The BBC iPlayer has been released as a free application on the Apple iPad, with another version for Android devices, although for rights reasons both of these will work only for users within the United Kingdom. A global version of the BBC iPlayer for the iPad is in development. A media conference to announce the launch of the app was cancelled, apparently after an enthusiastic engineer leaked the news. However, not all Apple or Android users are happy.
No doubt the BBC iPlayer app will be welcomed by many iPad owners, as the downloadable application offers a smoother user experience than the HTML version that has been available since June 2010, based on the “Bigscreen” version for network connected television devices and displays.
However, it raises some interesting questions in the light of the draft syndication policy that the BBC Trust published in January. This concluded that the BBC should make its public service television programmes available on demand exclusively through the BBC iPlayer in standard application formats, initially HTML, Flash and MHEG.
So why has the BBC invested in the development of a dedicated application for the Apple iPad? Could it be because BBC Worldwide, its commercial arm, is planning to release a commercial version of the BBC iPlayer, initially on the Apple iPad?
The BBC policy appears highly inconsistent. On the one hand, the BBC Trust, on the recommendation of its management, has concluded that the BBC iPlayer should only be made available to third parties in standard formats. On the other hand, the BBC feels free to develop dedicated applications for particular platforms when it suits their interests and their commercial objectives.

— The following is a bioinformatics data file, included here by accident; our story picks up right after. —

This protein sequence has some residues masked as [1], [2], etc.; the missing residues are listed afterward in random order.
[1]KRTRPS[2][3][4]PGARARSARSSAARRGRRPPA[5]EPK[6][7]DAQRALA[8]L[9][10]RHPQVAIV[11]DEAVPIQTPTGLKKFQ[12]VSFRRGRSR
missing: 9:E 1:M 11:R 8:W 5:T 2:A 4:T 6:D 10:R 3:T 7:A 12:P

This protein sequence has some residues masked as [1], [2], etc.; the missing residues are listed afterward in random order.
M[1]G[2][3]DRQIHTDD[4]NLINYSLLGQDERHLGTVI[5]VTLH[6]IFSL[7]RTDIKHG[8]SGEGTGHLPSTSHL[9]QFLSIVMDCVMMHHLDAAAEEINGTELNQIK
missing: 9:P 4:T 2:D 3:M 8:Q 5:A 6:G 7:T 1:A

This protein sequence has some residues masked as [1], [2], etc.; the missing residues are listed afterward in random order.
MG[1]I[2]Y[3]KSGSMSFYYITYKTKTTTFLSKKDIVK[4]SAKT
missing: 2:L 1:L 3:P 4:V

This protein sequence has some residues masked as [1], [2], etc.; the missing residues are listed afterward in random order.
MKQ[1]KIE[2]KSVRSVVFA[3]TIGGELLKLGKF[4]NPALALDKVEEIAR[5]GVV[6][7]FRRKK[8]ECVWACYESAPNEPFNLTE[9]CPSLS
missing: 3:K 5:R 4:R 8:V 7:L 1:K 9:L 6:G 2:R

The BBC Trust did invite responses to its syndication policy, but the consultation closed on 9 February. Coincidentally, that was the day before it released the BBC iPlayer iPad app.
Curiously, the BBC also cancelled a scheduled media launch, apparently after an enthusiastic engineer tweeted the news in advance. He also helpfully announced that a version would be available in the United States in June. He suggested that it could take advantage of the higher resolution of the next, as yet unannounced, version of the iPad.
The iPlayer app on the iPad looks great, although has some surprising usability issues. It is possible to stream live programmes, but only by clicking on a particular programme in the channel schedule view. It is not possible to change channels simply by clicking on a channel as one might expect.
As yet, it is not possible to use the new Apple AirPlay feature to view programmes on a display connected to an Apple TV. The application is only available for the iPad, not the smaller screen of the much more widely deployed iPhone or iPod Touch. The Android version requires version 2.2 with Adobe Flash 10.1, so it will only work with more recent devices. The reason for this seems primarily in order to support secure streaming.
More significantly, programmes can only be streamed over a WiFi connection. It is not possible to download previous programmes for later offline viewing, say on a train or plane. Anyone that really wants to do that can probably find their own solution, or they could simply use a laptop, which does allow downloads. Given that Apple makes recent release movies available for download it is clearly not a technical limitation of digital rights management. More likely it is a commercial limitation from Apple, which would prefer that people download media through iTunes.
Daniel Danker, the general manager of future media and technology at the BBC, said: “Having stuck our toe in the water last year with the iPad (initially, we quickly repurposed our big screen version), this new native app is a significant improvement on the existing experience and it’s great to be on the Android platform too. Our intention is to be on as many devices and platforms as possible.”
While the BBC iPlayer iPad app is a welcome addition, the comments in response from many of the more technically informed users suggest that the policies of the BBC in supporting different platforms are increasingly inconsistently applied and becoming more difficult to defend.